IMG_5929As a mom, wife, author and, for the past two years, homeschool teacher to my daughter, I continually feel like I have a lot on my plate.  Don’t get me wrong – I’m grateful for the plate set before me. I rejoice that I have the honor of receiving this plate so full of blessing and purpose.  Still, managing everything on the plate sometimes feels like a lot. That’s why I’ve made a practice of beginning each day by lifting that plate up in prayer.

My prayer each morning is that each portion I’ve been given gets its proper amount of attention and that I don’t avoid the peas!  Peas are my least favorite vegetable and on a real plate, especially as a kid, they were the portion that I always pushed aside.  On my symbolic daily plate, the peas are those tasks and to-dos that, for whatever reason, I avoid.  But, boy oh boy,  does it feel good when I actually eat those peas instead of mushing them under the potatoes or squeezing them off to one side.

Indeed, something wonderful happens when I eat those peas. First, I usually discover that they don’t taste as bad as I thought they would.  Second, without the peas, my daily plate is suddenly less cluttered which means I have more room to tend to the other portions – including my writing.  And writing, for me, is portion of the plate that keeps everything else in balance.  Third, removing those peas opens up space on the plate for the unexpected – like the surprise asparagus or spinach I spotted at the farmer’s market… i.e. the spur of the moment invitation to grab a cup of coffee with an old friend or opportunity help a neighbor (or stranger) in need!

So, what about you? What peas have you been pushing around on your plate?  Wouldn’t it feel great if today you just ate them so that your plate could open up for the other good portions you’ve been given this day?  Try it… I think you’ll find it tastes good.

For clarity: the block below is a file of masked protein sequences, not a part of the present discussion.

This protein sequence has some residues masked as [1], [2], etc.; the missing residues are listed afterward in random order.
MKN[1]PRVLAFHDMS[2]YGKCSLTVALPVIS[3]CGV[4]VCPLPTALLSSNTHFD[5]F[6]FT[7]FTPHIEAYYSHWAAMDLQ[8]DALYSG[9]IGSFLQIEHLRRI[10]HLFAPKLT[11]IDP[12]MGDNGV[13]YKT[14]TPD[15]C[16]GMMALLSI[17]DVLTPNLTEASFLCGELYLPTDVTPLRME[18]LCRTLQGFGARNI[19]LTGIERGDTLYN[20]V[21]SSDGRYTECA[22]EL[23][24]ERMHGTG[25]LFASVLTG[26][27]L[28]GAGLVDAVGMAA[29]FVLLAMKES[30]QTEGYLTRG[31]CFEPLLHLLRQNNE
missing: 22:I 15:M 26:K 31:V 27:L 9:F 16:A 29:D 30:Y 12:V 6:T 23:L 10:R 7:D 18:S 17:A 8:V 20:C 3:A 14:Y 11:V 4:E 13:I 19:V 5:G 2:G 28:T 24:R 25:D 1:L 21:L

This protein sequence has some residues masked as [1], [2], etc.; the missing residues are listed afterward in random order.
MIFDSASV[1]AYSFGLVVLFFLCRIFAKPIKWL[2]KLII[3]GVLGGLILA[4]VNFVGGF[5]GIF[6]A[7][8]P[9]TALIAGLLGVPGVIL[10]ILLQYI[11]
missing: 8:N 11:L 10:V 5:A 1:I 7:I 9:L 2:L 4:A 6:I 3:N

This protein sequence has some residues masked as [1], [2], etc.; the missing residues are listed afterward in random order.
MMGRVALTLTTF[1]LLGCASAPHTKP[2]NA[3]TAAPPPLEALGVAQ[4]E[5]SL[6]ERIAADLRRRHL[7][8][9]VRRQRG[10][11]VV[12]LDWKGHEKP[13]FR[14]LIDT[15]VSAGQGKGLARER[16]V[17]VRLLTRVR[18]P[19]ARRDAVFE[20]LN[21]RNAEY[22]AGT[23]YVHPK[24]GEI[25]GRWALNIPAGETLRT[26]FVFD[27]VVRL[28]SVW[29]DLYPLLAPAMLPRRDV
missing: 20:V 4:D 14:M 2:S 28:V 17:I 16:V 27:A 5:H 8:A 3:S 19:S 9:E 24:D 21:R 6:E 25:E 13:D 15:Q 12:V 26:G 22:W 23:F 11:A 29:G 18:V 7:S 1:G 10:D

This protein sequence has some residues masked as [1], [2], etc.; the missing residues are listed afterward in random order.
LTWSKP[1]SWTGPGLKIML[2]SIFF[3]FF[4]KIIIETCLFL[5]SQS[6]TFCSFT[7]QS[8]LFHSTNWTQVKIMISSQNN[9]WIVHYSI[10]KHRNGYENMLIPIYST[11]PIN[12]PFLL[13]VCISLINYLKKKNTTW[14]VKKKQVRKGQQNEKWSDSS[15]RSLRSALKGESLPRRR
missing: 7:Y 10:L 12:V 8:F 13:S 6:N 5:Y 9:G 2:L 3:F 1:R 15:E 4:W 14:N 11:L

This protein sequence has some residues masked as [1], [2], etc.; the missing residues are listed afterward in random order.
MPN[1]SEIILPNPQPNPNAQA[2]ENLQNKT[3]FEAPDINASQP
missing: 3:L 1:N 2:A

Happy Monday, all!

IN MEMORY OF MY EIGHTH GRADE TEACHER:  Thank you, Shirley Vaux!

IMG_5668Thursday night out of the blue, while on Facebook, I was “waved” at by my ninth grade English teacher.  I’d never been “waved” at before, but it seemed fun, so I “waved” back and then she sent me a “thumbs up”.  This teacher and I reconnected on Facebook a couple of years ago when she commented on a mutual friend’s post and I decided I wanted to reach out to thank her for the profound influence she had in fostering my love of writing.  Indeed, Mrs. Rebholz was the first teacher to encourage me not to settle for the first thought that crossed my mind during discussion or when writing, but to “keep percolating” as she called it.  I’ve written a couple of posts about  the influence her challenge to “keep percolating”  has had on my writing. You can find those here and here. But I digress.

After our friendly “wave”, I decided, on impulse, to ask her if she was in contact with another special teacher from my Valley View Junior High days.  Earlier last year, I had attempted to get in contact with this teacher, but without success.  Now, here suddenly, was a new opportunity. Full of hope, I sent her this inquiry via Facebook message:

“Are you ever in touch with Shirley Vaux? She taught creative writing and I had her in eighth grade. I kept a creative journal for her in that class which I still have. I would love to reconnect with her if she remembers me.  Is she on Facebook?”

Her answer stunned me.  “Her funeral was today.  She would have loved to know your success.  Keep percolating.”

Saddened that I had waited too long to say thank you, and a little in disbelief over the sorrowful news, I quickly googled “Shirley Vaux obituary MN” and, sure enough, there it was in the Star Tribune. As I read the obituary, I marveled at what a remarkable woman Shirley Vaux was.  Not only did she teach English for years and years, but she was also (long after I graduated) the principal of my high school.  And I could tell by the obituary, that she was a beloved wife, companion, sister, mother, grandmother, and even great-grandmother.

Overcome with emotion, I decided, again on impulse, to leave a comment using the newspaper’s comment function. This is what I wrote: